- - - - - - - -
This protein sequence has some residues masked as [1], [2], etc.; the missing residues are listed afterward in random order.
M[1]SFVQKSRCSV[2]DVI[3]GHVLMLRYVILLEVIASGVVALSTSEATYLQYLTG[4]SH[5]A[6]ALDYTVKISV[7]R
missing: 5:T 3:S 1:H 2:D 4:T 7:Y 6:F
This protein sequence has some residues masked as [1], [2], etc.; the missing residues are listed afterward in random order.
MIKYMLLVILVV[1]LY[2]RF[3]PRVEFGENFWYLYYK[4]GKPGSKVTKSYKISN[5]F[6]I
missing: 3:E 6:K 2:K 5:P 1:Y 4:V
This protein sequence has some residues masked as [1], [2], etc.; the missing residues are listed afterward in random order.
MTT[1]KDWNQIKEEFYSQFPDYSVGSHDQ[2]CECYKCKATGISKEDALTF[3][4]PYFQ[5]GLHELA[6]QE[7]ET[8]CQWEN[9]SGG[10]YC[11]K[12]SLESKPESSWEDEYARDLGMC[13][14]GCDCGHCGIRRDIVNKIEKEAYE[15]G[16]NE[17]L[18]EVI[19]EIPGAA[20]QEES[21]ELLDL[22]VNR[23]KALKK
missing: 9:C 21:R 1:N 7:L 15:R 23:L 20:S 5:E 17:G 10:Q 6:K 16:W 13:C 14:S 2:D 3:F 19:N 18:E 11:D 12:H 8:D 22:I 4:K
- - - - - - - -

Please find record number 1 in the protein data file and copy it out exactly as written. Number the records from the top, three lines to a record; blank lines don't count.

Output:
This protein sequence has some residues masked as [1], [2], etc.; the missing residues are listed afterward in random order.
M[1]SFVQKSRCSV[2]DVI[3]GHVLMLRYVILLEVIASGVVALSTSEATYLQYLTG[4]SH[5]A[6]ALDYTVKISV[7]R
missing: 5:T 3:S 1:H 2:D 4:T 7:Y 6:F